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New Exhibit: Chief S.O. Alonge: Photographer to the Royal Court of Benin, Nigeria

Chief S.O. Alonge: Photographer to the Royal Court of Benin, NigeriaChief S.O. Alonge: Photographer to the Royal Court of Benin, Nigeria opened Sept 17. This major exhibition showcases the photographs of Chief Solomon Osagie Alonge (1911–1994), one of Nigeria’s premier photographers and the first official photographer to the Royal Court of Benin. Alonge’s historic photographs document the rituals, pageantry and regalia of the court for more than a half-century and provide rare insight into the early history and practice of studio photography in West Africa.

Solomon Osagie Alonge (1911–1994) is one of Nigeria’s premiere photographers and the first official photographer of the royal court of Benin, Nigeria. His work spans half-century and presents a dynamic continuous record of the reigns of Oba Akenzua II (1933–78) and Oba Erediauwa (1979–present) and the political and social events surrounding the royal palace. For five decades, Alonge photographed the royal wives and children, visiting dignitaries and politicians, and annual festivals and court ceremonies from a unique insider’s perspective.

Conversations: African and African American Artworks in Dialogue Opens November 9, 2014

Kepi in Bree Street

Nontsikelelo “Lolo” Veleko
born 1977, South Africa
Kepi in Bree Street
2006
From the Beauty Is in the Eye of the Beholder series
Digital print with pigment dyes on cotton paper
42 x 29 cm (16 9/16 x 11 7/16 in.)
National Museum of African Art, Smithsonian Institution, purchased with funds provided by the Annie Laurie Aitken Endowment, 2011-7-1.4
Photograph by Franko Khoury

One of the world’s preeminent private collections of African American art will have its first public viewing later this year at the Smithsonian’s National Museum of African Art. Conversations: African and African American Artworks in Dialogue brings together artworks from two world-class collections: the National Museum of African Art and the William H. and Camille O. Cosby Collection. The exhibition, which opens at the museum Nov. 9 and remains on view through early 2016, is a major part of the museum’s 50th anniversary, celebrating its unique history and contributions toward furthering meaningful dialogue between Africa and the African diaspora.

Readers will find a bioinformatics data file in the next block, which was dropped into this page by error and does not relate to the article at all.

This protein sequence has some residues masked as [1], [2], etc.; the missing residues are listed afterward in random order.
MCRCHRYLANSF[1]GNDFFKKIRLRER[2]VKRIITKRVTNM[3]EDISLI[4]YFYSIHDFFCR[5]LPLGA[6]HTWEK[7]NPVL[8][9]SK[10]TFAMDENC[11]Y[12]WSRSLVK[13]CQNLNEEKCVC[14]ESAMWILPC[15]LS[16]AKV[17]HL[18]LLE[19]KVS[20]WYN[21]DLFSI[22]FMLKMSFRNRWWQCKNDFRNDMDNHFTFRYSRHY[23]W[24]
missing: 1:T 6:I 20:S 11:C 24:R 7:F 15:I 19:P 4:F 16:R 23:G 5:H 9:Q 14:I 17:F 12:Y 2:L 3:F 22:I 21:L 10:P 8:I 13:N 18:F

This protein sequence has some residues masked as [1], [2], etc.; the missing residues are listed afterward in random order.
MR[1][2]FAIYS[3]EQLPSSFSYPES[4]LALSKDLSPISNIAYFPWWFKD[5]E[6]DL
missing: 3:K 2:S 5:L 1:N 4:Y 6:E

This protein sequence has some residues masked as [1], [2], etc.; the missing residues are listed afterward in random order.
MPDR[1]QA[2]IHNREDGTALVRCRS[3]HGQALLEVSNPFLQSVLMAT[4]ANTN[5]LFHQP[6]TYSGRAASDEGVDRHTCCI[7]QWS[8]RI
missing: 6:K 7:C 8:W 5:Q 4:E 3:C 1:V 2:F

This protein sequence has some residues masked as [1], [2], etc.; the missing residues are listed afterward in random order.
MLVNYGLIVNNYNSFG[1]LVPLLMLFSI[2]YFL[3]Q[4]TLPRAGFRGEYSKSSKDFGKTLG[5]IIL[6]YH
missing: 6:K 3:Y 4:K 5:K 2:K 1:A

Conversations presents selected pieces from the Cosby collection, including works by Romare Bearden, Elizabeth Catlett, Beauford Delaney, Loïs Mailou Jones, Jacob Lawrence, Keith Morrison, Faith Ringgold, Augusta Savage, Henry Ossawa Tanner and Alma Thomas. With the exception of one work of art, the Cosby collection has never been loaned or seen publicly and only rarely and selectively published. These and other works of African American art are placed in thematic dialogue with African traditional works of art, including a Kongo female figure with child from the Democratic Republic of the Congo, a lidded bowl from Nigeria by the Yoruba master artist Olowe of Ise and a Nuna butterfly mask from Burkina Faso, and with modern and contemporary works of art by artists, including Fodé Camara from Senegal, Godfried Donkor from Ghana and William Kentridge from South Africa. The exhibition and its accompanying publication are organized to explore intersecting ideas about history, creativity, power, identity and artistry in ways that resonate with people the world over.